On Thursday (September 15), the rapper's lawyer, Steve Sadow, told MTV News that Tip is currently in the halfway house, where he will remain until September 29. If all goes according to plan, the ATL rapper will have completed his current prison bid for a probation violation that stems from a September 2010 arrest for drug possession.
"[T.I.] went through a disciplinary hearing held before the 'Center Disciplinary Committee' (composed of Community Corrections-halfway house-staff) who recommended that he be returned to the halfway house," Sadow confirmed in an emailed statement.
"We have good reason to believe that this favorable result was reached because of the pro-active and assertive approach taken to protect T.I.'s rights by providing [Federal Bureau of Prisons] officials and the media with reliable and accurate information that T.I. did not intend to violate his transfer furlough or any other [Federal Bureau Prisons] rules en route from the prison facility in Arkansas to the halfway house in Atlanta," Sadow told TMZ. "T.I. will be released from the custody of the [Federal Bureau Prisons] on September 29th, and then will be supervised by the U.S. Probation Office for a period of one year."
Last month, the B.O.P. allowed Tip to provide his own transportation from the Arkansas prison where he was being held to the aforementioned Atlanta halfway house. The Trap Muzik MC's decision to ride in a luxury tour bus was widely reported as the reason he was sent back to prison; several sites said the bus was deemed an unacceptable mode of transportation. Upon his arrival at the halfway house, T.I. was taken back into federal custody.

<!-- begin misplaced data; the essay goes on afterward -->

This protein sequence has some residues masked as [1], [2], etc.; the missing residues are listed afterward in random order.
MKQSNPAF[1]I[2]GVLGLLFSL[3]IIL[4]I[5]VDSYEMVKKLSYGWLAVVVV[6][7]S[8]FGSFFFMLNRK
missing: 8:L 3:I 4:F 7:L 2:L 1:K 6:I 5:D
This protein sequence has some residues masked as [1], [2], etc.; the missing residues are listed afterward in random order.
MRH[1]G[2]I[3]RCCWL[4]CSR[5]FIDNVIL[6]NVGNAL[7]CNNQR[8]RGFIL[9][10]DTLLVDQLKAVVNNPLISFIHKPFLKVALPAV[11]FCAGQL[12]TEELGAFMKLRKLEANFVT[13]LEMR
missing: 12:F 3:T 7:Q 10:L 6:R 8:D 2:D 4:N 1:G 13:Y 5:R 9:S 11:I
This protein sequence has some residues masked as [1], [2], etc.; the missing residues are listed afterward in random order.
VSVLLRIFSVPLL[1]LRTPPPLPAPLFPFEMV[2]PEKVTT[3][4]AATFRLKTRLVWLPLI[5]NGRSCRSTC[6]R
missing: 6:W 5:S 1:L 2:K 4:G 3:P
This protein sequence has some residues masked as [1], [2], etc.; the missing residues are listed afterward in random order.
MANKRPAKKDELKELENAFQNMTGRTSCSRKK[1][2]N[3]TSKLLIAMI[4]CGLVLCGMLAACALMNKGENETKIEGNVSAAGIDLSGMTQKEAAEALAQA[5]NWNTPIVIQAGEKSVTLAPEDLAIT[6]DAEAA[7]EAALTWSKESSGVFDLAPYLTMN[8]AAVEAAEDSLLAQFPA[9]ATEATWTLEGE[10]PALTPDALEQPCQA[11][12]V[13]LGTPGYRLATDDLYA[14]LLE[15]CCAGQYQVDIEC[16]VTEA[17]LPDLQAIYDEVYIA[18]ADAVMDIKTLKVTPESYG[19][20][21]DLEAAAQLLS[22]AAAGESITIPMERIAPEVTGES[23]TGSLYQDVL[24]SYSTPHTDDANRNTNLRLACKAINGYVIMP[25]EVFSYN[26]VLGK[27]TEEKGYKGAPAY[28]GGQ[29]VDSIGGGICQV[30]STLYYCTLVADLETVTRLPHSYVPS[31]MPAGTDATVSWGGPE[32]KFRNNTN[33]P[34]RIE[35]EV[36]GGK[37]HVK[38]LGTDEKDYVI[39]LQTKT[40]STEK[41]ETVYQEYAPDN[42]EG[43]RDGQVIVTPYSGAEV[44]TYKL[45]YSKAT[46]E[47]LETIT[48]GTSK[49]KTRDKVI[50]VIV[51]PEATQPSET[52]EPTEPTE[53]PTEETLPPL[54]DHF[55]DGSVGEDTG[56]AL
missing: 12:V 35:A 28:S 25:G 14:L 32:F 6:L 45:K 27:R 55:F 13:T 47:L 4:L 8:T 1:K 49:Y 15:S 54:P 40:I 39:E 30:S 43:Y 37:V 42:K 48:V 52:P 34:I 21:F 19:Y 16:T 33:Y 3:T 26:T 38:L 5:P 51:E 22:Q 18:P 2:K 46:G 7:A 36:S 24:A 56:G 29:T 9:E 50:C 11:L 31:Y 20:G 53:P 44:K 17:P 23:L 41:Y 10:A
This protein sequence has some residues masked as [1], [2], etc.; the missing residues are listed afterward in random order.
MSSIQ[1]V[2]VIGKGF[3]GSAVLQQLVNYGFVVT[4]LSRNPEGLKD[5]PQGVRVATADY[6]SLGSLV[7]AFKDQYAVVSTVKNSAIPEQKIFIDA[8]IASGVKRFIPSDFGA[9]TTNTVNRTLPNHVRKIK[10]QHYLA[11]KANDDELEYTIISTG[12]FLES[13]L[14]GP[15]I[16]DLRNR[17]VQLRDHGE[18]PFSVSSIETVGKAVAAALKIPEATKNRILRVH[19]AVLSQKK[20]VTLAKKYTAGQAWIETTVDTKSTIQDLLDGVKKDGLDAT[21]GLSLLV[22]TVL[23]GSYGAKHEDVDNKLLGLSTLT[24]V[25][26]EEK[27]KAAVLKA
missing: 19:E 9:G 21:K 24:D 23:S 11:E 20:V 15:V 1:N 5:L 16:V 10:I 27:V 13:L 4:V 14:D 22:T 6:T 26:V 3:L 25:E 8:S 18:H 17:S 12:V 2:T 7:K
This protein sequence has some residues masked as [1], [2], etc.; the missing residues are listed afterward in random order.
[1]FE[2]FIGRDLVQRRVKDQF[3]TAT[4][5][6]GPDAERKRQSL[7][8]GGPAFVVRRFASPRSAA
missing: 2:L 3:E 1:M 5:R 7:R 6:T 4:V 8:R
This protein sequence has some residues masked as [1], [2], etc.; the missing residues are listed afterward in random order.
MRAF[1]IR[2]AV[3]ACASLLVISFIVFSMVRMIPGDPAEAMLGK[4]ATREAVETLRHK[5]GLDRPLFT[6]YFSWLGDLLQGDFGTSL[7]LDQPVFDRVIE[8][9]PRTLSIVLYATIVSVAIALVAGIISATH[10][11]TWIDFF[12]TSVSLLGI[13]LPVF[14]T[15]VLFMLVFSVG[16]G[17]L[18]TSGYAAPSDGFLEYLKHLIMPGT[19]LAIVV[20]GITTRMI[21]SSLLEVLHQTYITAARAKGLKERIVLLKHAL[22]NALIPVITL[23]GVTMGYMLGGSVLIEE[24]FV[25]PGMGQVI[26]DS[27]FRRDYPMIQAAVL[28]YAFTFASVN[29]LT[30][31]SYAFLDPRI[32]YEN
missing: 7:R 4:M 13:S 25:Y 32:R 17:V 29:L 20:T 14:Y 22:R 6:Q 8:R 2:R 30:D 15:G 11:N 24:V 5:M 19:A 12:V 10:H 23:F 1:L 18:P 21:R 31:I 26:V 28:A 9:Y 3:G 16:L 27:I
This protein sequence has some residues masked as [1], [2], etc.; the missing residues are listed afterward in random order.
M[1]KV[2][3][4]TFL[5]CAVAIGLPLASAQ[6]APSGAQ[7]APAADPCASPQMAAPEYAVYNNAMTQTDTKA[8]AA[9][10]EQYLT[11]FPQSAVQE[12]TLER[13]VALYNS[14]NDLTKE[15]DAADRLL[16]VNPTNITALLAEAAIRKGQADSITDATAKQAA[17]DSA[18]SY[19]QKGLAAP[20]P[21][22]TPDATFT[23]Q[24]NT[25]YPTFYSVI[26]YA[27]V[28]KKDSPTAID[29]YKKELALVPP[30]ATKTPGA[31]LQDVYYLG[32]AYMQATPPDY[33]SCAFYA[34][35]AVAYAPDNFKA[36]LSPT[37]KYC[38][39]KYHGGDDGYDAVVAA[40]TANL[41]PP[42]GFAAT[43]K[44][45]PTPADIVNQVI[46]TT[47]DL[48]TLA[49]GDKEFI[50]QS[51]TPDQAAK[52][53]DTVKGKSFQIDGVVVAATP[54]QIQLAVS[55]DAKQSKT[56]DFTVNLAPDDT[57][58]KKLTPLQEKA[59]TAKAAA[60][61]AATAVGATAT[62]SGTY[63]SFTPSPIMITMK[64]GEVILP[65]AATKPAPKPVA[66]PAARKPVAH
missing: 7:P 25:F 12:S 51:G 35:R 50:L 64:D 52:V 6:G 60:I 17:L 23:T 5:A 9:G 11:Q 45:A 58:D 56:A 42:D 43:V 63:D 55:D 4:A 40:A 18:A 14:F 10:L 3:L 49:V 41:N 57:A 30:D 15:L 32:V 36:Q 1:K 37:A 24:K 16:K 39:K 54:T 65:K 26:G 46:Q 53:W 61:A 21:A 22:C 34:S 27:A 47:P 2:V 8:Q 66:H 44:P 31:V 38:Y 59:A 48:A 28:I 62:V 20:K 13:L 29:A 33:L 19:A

Last week, TMZ published an incident report that clarified why T.I.'s first trip to the halfway house was actually cut short. According to the report, T.I. was on the bus last month with his wife, his manager and two VH1 producers. His manager and the television producers, however, were not authorized to be aboard the vehicle. The document also suggested that T.I. was conducting business during the interstate ride — a violation of his furlough.
Still, Sadow contended that his client hadn't violated any previous agreements and that the disciplinary committee agreed.